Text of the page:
As mentioned above, temperature plays a key role in the regulation of plant growth and development. Elevated temperatures promote plant growth, whereas it greatly suppresses plant defense responses to variety of pathogens. The increasing in temperature across the globe to due to global warming, has already caused a severe damage to both the crop yields and biodiversity. To combat this, first of all, we need to understand how plants integrate temperature signals and further how temperature-mediated growth and defense responses are coordinated by understanding the genetic pathways and molecular mechanism that govern these responses. Therefore, the proposed study was to understand the growth and defense responses at the interface of temperature.
Our initial characterization of res2 mutants suggest that res2 has defective thermosensory response but enhanced defense responses. Further mapping and molecular functional characterization of RES2 would add additional layer of information through which it controls growth and immunity in context to temperature. Because, res2 is defective in thermosensory growth response, we hypothesized that it could be due to defective PIF4 signaling. In fact, results from our study reveals that thermosensory pathway, which is mediated by Phytochrome interacting factor 4 (PIF4), is directly involved in suppressing defense responses at elevated temperatures. We found that PIF4 is necessary for the suppression of elevated temperature mediated suppression of defense responses. Our work might have a direct implication in designing crop plants with increased disease resistance and yield potential under warmer climatic conditions. Indeed, our results suggest that by modulating PIF4 (possibly other PIFs) we could achieve resilient resistance even at elevated temperatures. Moreover, we found that variation in PIF4 signaling could play a key role in balancing growth-defense trade-off in nature. This would further help in understanding the adaptation of plants to particular natural environments. Our future line of research in understanding how RES2 feeds into PIF4 pathway at the molecular levels would shed light on the exact mechanism through which RES2 functions. These findings provide a mechanistic framework for the coordination of growth and immunity in response to the environment, and opens up avenues for development of technologies for crop improvement towards climate resilience.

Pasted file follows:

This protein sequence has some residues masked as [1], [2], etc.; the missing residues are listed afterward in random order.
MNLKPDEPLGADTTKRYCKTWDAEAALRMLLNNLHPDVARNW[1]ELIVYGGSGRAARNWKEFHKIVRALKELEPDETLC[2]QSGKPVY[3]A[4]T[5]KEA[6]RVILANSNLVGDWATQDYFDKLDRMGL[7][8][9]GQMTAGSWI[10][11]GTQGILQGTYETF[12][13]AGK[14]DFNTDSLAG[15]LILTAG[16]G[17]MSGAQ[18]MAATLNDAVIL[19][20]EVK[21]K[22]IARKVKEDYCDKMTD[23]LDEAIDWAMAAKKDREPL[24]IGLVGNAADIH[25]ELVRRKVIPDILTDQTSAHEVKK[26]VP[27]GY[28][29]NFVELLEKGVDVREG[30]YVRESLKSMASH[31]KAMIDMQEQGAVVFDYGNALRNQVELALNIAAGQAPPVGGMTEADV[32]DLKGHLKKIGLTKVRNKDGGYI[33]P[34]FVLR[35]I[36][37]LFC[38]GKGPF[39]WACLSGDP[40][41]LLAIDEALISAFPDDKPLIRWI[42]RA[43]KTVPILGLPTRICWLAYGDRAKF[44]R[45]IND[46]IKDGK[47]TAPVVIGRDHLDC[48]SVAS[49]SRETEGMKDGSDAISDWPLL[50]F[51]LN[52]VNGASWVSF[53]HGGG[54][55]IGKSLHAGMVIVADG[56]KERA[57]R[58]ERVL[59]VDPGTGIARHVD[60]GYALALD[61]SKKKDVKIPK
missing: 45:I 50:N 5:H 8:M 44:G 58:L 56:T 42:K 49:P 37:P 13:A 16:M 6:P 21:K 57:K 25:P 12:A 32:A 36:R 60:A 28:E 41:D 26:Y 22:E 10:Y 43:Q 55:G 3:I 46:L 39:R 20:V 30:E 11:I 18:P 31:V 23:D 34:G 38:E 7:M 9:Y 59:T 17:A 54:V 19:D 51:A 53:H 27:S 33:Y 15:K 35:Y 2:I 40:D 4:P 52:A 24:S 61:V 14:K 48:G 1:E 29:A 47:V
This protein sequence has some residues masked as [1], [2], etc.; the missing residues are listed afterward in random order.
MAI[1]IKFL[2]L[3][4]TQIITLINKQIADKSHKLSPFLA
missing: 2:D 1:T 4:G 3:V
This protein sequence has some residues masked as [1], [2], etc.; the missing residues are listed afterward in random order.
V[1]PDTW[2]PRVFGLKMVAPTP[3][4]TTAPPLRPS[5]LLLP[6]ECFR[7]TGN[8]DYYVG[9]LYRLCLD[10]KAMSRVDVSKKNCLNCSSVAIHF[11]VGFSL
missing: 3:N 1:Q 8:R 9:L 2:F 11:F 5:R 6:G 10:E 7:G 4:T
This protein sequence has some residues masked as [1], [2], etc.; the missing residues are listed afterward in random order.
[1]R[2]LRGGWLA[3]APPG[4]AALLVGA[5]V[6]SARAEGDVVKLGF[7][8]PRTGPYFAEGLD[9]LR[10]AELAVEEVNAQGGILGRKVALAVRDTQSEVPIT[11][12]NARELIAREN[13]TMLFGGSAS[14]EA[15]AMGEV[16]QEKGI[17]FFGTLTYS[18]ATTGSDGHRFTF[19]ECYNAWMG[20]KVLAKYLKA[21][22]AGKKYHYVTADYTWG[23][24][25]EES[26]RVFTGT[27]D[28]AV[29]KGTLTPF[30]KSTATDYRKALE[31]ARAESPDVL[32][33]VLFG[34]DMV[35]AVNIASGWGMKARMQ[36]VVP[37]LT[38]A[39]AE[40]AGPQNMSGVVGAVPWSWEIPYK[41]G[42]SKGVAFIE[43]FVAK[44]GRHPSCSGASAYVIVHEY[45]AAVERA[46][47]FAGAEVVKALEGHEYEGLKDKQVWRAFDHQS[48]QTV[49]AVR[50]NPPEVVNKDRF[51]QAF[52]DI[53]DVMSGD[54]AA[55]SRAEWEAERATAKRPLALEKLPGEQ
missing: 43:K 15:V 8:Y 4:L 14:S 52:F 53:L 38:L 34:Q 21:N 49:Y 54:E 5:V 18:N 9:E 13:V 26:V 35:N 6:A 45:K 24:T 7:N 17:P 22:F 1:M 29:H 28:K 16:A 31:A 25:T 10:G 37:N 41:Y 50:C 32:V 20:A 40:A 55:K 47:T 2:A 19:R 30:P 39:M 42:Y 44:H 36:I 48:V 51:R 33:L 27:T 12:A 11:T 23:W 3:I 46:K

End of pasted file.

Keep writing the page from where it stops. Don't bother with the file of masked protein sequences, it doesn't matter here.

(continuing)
res2 mutant phenotypes
Coordination of thermosensory growth and immunity by PIF4